Who or what inspired you to take up composing, and pursue a career in music?
My sisters used to play this track by Danny Kaye called ‘Thumbelina’, at 33 and a third, it was originally a 45 RPM recording, but they played it at a much slower speed, and consequently it used to freak me out, it used to scare me. I was only 3 or 4 years old, but it was the idea of the transformation of material. It remains very important to me and it marked a milestone, and if we’re talking a thread, that’s definitely one.
Who or what were the most significant influences on your musical life and career as a composer?
Although I have worked with Xenakis, and studied with Andriessen and Gilius Bergeijk; perhaps those composers can be viewed as more abstract.The fact that I was brought up in a household where Chopin’s music was revered, and played constantly, is a significant influence, resulting in an appreciation of lyricism and perhaps gesture. When I was living in London in the late 80s, I saw Dead Can Dance play at Sadler’s Wells, again a definite high point, showing me the possibilities of integrating pop cultural influences with a more classical music sound world. This shows itself in my practice today in the collision of styles, demonstrating a search for a deeper meaning, where eclectic diversity and temporal associations offer exceptional musical freedoms, where all sound is equally relevant and musical hierarchies are leveled, so that something more abstract, more universal, can emerge.
What have been the greatest challenges/frustrations of your career so far?
Although I am ambitious, being a New Zealander living in New Zealand, trying to bring my music to the world, via the UK. As I grow older and realise “who” I am; a composer, I will never stop writing music and that is the journey that I must accept and am on.
What are the special challenges/pleasures of working on a commissioned piece?
Apart from the obvious financial and emotional reward of being asked to write a commissioned work, there is no difference between a commissioned work and a non- commissioned work in terms of pleasure; they are equally pleasurable.
What are the special challenges/pleasures of working with particular musicians, singers, ensembles and orchestras?
The challenge of working with particular performers is an understanding of psychology (or sometimes psychiatry, ha ha). After all did not Ravel say performers are slaves?
Of which works are you most proud?
The work that I’m most proud of originates from 1985 called Dream State, an electronic work that is a precursor to Generative music, using the Japanese modular synthesizer, Roland System 700. I’m proud of it because it’s quite pioneering in a way. The instrumental work Electric (aka State of Being) is an opera dating from 2013, which had its world premiere at the Tête à Tête opera festival. The scene called ‘Love’, I find especially moving.
How would you characterise your compositional language?
My compositional language is quite eclectic, but broadly speaking folk or tonally influenced. There’s a sense of egalitarianism, as Louis Andriessen has said, I am working at a new kind of ‘world’ or ‘universal’ metaphysical musical language. Perhaps in a way, I’m trying to find the ‘truth’.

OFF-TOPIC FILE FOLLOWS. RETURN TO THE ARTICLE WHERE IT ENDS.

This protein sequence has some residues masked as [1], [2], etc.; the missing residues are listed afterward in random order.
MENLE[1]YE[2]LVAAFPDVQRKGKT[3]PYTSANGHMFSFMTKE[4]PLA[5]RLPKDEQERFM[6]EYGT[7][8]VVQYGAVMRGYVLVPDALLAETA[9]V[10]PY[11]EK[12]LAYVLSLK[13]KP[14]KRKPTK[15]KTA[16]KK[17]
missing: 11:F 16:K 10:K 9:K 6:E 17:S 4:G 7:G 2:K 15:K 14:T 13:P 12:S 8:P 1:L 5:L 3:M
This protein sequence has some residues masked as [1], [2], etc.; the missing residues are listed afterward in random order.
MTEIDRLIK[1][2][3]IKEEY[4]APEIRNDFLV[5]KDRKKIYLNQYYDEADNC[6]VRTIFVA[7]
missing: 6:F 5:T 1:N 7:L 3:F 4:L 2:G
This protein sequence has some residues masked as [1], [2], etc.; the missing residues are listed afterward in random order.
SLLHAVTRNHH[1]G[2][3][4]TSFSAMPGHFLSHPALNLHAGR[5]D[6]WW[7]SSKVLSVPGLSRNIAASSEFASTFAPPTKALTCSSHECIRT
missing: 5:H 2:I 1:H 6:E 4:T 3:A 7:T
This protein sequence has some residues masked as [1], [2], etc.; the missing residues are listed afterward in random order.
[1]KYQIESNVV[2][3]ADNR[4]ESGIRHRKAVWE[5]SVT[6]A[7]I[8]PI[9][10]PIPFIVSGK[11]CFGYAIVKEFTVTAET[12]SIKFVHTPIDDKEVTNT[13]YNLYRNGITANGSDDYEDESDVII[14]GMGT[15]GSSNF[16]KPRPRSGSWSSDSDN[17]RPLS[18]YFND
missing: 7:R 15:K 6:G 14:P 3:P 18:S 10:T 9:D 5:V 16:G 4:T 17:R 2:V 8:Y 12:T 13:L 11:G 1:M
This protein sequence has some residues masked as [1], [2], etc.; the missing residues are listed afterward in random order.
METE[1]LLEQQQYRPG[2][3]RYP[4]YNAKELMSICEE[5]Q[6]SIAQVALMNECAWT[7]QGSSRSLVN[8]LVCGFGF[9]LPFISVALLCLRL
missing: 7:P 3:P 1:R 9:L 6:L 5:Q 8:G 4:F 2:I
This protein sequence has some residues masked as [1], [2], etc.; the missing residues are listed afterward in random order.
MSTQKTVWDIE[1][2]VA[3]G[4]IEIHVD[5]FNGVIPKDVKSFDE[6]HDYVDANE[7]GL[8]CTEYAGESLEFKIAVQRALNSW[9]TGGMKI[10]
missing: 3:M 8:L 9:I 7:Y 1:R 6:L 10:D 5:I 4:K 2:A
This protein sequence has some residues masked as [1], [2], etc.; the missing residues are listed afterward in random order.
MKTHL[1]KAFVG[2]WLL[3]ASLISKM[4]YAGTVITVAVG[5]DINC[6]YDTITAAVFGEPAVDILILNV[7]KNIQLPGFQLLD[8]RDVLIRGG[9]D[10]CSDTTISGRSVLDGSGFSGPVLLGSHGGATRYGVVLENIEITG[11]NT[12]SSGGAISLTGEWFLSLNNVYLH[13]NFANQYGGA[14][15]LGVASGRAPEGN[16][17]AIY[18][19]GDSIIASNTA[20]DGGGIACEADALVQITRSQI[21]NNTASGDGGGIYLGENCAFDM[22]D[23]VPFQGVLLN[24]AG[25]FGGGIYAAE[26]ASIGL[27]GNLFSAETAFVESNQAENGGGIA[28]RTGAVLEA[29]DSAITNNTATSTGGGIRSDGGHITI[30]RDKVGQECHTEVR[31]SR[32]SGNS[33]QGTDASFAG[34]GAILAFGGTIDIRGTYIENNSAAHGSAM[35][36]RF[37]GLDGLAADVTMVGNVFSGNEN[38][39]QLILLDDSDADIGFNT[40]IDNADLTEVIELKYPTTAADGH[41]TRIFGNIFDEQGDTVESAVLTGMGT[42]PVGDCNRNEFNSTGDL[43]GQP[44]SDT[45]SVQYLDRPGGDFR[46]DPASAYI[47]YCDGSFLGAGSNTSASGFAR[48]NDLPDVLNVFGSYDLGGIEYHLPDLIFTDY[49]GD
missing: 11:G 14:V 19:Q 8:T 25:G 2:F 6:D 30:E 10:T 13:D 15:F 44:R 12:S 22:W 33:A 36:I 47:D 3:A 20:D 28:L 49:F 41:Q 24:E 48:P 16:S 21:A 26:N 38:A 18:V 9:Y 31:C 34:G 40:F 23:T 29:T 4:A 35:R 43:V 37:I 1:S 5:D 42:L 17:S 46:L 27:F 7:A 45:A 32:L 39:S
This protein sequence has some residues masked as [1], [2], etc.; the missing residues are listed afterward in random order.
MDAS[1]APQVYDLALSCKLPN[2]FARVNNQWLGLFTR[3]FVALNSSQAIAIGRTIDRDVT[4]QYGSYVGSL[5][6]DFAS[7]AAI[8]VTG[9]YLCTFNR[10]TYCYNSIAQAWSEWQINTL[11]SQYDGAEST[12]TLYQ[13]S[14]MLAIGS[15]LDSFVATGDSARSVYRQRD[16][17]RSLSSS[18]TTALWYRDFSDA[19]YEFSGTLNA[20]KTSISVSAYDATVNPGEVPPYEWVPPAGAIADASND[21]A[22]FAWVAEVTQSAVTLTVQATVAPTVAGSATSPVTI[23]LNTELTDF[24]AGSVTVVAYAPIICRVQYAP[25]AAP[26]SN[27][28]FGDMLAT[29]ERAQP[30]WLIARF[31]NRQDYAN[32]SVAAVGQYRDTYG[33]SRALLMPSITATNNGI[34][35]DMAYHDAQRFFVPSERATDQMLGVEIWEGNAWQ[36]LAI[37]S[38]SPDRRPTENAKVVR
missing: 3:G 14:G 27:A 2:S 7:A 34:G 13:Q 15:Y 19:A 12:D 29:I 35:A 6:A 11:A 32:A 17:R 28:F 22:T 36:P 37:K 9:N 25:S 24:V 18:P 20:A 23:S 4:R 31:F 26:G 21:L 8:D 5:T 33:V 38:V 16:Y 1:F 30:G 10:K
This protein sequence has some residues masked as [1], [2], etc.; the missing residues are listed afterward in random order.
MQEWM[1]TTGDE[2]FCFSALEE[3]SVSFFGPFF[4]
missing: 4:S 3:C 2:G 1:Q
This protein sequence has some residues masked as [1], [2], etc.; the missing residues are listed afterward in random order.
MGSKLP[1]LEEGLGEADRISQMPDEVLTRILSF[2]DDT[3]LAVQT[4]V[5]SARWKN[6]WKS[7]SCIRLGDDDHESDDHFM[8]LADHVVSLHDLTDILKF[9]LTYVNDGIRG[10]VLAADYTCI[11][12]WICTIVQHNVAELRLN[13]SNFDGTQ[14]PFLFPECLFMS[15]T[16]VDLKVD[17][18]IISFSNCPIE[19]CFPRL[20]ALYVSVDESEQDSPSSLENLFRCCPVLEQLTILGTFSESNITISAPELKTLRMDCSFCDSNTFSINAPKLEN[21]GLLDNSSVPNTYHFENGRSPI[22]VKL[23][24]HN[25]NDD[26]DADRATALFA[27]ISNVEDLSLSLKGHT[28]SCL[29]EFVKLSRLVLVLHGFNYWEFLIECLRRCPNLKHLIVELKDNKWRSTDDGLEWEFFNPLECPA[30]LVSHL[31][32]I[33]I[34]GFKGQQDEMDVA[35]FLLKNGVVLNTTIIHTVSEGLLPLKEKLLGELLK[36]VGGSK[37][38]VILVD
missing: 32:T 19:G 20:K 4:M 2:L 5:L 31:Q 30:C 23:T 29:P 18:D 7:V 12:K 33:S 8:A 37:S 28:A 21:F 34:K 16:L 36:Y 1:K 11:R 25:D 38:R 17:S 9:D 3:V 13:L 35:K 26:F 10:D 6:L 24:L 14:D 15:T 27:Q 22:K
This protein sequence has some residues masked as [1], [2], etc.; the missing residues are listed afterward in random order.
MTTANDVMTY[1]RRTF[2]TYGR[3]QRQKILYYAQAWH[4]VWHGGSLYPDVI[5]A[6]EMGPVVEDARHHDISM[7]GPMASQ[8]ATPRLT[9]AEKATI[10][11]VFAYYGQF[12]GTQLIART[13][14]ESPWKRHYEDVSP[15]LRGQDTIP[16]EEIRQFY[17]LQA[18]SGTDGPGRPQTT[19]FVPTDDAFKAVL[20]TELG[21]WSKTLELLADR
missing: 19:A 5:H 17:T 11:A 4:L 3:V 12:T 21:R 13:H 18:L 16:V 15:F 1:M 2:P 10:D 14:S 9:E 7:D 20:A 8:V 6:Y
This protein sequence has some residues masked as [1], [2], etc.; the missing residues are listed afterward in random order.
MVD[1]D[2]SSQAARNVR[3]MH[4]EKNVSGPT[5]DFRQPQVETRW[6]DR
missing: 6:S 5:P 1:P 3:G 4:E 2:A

How do you work?
I use a variety of equipment to aid my compositional process, be it a computer, iPad, iPhone or pencil & paper. i use a lot of sampling techniques. there seems to be a conceptual approach that informs my technical processes.
Who are your favourite musicians/composers?
They tend to be mavericks, who exist outside an established or accepted system, but cross all styles, for instance whether it be pop, world or classical.
What is your most memorable concert experience?
Dead Can Dance 1988 at Sadler’s Wells.
What do you consider to be the most important ideas and concepts to impart to aspiring musicians?
Music should have a conceptual reason behind it, for instance we don’t need another string quartet to add to the canon and history of string quartets, but a work such as my Stars, a 24 hour work, could be said to have value from its very nature; it being unique, although inspired by (Gandharva music). To have something to say, to have a point of difference, not to follow the mainstream, and to listen to all sorts of music constantly. To never give up and keep going, and to share love with the world.
Auckland-based composer Warwick Blair will return to London this spring in a series of live performances alongside his very own Warwick Blair Ensemble featuring musicians from both UK and his native New Zealand. Performing at Club Inégales (1 June) and King’s Place (4 July), each of the two concerts will provide a unique insight into the work of the ‘enfant terrible’ of contemporary Antipodean music.
Hailing from New Zealand, Warwick Blair has a reputation of one of the most eminent composers New Zealand has produced in years. Having studied under Louis Andriessen and Iannis Xenakis, Blair’s music fuses classical and indigenous traditions with electronics in a mesmerizing minimalistic soundscape. In this London residency, he will examine the concept of memory, with the ability of the mind to retain certain information and yet reject other selective memories has fascinated the composer for many years. His performances will become his personal explorations of a musical palette that draws on various seemingly opposing genres or styles, creating a compelling and challenging soundscape.
The concerts will offer two his most eminent works, Melusine (2015) and Etuden (2014), both premiered last year during his Kingston University residency. While the former demonstrates the influence of Puccini’s lyrical melodies and Wagner’s pioneering chromaticism, but also draws on serialism, the avant-garde and contemporary songwriters, such as Lorde & Rowland S Howard, Etuden is a work that combines the influences of Chopin and Billie Holiday.